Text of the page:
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Intel Announces Completion of 20A and 18A Process Development
The question of Intel's technological dropout no longer seems as topical as it was five or six years ago.
The American semiconductor giant has just killed two birds with one stone. Remember, in July 2021, Intel was taking stock of its technological future. After years of being bogged down in the transition to the 10nm process, Intel had replaced its CEO and, as soon as he arrived, Pat Gelsinger wanted to get Intel back on track by setting ambitious medium-term goals: the development of the 20A (for 20 angstroms) etching technology was one of them.
A little less than two years after the presentation of what is a 5nm etching process, Intel is therefore able to confirm that the design phase is complete. Relayed by Tom's Hardware, the words of Wang Rui, head of Intel's Chinese division, are very reassuring for the American giant. Indeed, Wang Rui explains that there will be no more changes on the 20A process and that Intel is well in line with its roadmap. However, there is no question of producing chips in 20A from now on.
Intel engineers have completed this phase of work to determine the specifications of the etching process, its material needs and its requirements. It is now possible for the American company to order everything necessary to upgrade its production lines and, only afterwards, Intel will be able to launch mass production of 20A components. Several months will be necessary before Intel can release its first 20A CPUs, which should happen with the Arrow Lake range, which is expected for the beginning of 2024, if everything continues to go well.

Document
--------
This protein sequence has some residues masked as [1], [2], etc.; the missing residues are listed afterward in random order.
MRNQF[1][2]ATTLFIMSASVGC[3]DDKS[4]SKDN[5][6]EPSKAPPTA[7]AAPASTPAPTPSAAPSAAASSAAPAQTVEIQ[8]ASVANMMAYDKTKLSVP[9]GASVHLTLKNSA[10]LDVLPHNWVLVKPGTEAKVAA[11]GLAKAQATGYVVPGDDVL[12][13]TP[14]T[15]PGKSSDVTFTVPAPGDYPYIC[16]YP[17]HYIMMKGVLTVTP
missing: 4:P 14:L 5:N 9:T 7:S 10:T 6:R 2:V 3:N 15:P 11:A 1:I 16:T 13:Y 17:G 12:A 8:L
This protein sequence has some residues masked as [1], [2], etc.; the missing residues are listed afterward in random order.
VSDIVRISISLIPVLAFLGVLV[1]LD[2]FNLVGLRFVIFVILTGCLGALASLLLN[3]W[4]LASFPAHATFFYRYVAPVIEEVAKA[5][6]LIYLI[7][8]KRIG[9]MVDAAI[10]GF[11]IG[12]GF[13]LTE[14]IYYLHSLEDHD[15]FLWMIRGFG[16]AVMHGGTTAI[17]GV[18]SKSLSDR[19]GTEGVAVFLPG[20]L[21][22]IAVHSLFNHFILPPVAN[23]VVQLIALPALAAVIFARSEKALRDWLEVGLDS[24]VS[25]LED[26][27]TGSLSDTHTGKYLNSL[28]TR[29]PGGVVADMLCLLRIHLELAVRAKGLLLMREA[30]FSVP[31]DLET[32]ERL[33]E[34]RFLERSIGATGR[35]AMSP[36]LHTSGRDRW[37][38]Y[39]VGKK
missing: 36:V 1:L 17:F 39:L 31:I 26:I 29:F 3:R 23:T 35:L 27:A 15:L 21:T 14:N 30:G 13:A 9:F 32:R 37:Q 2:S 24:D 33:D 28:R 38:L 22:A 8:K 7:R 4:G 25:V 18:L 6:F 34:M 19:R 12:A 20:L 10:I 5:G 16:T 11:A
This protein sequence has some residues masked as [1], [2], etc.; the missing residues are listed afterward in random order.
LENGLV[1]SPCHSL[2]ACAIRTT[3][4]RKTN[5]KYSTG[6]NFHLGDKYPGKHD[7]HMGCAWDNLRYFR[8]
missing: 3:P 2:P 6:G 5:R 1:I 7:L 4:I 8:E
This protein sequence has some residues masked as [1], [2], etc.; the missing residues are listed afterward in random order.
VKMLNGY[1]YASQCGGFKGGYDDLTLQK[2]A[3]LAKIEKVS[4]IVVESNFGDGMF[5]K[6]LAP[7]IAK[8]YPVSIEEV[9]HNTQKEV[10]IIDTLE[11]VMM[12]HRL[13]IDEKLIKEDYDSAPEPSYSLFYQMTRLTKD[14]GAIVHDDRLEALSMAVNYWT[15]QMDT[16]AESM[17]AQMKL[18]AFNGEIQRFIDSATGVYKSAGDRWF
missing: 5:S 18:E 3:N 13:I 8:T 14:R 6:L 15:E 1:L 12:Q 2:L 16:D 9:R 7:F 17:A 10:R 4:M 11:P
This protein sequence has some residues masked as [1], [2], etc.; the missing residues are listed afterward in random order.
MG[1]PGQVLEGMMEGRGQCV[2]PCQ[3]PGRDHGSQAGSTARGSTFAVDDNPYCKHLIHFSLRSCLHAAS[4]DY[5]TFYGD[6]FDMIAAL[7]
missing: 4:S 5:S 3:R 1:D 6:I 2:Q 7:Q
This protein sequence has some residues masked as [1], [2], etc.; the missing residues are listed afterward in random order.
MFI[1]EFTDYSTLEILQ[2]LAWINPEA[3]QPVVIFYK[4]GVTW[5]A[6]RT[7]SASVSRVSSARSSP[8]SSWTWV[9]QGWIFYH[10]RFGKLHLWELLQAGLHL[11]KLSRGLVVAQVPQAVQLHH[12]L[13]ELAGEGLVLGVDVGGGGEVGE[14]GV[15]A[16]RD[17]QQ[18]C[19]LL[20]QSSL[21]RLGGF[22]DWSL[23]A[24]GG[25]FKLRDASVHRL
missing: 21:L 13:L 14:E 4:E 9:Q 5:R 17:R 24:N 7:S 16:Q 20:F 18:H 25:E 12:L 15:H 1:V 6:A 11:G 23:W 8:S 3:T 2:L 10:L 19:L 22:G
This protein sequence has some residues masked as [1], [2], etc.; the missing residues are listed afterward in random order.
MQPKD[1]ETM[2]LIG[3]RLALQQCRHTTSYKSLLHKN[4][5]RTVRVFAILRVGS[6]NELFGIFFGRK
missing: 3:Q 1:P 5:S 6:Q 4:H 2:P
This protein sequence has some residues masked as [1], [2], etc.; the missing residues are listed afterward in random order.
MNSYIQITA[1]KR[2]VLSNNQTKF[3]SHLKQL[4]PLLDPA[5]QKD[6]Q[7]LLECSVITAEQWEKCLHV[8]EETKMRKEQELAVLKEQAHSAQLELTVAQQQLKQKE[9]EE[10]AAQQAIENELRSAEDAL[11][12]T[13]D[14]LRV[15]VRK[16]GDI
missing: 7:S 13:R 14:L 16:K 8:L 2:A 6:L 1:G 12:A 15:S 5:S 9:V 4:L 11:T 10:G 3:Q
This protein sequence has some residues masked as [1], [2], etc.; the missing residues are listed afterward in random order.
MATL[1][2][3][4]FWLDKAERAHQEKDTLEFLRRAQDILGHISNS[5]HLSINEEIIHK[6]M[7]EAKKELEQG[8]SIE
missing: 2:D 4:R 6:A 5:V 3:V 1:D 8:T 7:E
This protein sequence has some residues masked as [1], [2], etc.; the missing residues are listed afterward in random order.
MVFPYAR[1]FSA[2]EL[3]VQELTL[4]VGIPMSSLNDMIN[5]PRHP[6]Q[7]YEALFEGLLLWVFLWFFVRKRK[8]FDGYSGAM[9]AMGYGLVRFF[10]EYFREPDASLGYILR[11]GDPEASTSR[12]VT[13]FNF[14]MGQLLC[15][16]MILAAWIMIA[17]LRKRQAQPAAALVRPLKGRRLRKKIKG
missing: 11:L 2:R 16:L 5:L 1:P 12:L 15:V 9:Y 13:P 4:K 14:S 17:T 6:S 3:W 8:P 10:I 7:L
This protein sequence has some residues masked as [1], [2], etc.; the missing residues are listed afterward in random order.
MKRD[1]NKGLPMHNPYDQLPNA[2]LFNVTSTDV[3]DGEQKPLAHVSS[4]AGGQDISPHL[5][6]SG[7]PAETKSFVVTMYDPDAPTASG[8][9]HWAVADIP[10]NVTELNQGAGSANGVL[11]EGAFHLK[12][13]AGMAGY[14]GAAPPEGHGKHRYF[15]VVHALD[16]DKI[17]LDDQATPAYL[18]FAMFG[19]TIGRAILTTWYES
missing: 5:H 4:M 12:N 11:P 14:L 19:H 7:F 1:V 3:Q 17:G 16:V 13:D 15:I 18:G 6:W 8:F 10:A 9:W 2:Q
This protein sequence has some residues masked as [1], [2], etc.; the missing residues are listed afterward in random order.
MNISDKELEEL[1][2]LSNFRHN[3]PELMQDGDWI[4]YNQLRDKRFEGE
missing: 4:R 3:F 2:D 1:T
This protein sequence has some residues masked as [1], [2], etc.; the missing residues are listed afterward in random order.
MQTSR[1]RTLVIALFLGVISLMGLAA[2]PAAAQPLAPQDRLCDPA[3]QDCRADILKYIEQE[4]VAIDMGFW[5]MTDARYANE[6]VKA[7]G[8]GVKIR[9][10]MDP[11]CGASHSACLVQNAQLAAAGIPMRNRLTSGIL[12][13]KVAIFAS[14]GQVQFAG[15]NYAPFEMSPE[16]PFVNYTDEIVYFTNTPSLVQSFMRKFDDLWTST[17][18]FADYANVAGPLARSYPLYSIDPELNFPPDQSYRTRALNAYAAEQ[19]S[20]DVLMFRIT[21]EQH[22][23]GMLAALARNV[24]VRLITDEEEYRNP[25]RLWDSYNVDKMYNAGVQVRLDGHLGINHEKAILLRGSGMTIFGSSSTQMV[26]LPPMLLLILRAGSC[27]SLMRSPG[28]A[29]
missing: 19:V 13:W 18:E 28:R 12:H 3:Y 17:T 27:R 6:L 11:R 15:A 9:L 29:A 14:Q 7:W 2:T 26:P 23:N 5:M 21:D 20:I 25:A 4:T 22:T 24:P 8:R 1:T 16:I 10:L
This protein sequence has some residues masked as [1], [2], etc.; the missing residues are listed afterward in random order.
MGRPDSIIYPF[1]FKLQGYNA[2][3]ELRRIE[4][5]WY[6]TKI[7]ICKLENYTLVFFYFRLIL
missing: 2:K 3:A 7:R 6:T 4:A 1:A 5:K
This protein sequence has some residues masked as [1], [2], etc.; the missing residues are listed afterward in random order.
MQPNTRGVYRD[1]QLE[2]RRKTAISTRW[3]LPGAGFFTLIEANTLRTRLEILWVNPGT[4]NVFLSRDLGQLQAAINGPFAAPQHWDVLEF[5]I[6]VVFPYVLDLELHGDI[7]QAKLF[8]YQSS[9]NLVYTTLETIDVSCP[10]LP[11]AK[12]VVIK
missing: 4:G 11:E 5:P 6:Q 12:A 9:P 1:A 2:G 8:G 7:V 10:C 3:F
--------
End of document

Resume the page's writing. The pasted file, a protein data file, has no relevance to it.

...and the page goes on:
At the beginning of this brief, we talked about killing two birds with one stone, because Wang Rui did not settle for 20A. In fact, the head of Intel's Chinese division confirmed that the next engraving process is also on track. The design phase of the 18A is also complete and, as with the 20A, Intel must now turn to upgrading its production lines. Of course, the first 18A chips will arrive after the 20A ones and, according to the latest leaked Intel roadmap, there is no question of seeing 18A chips before the second half of 2024. Patience, patience.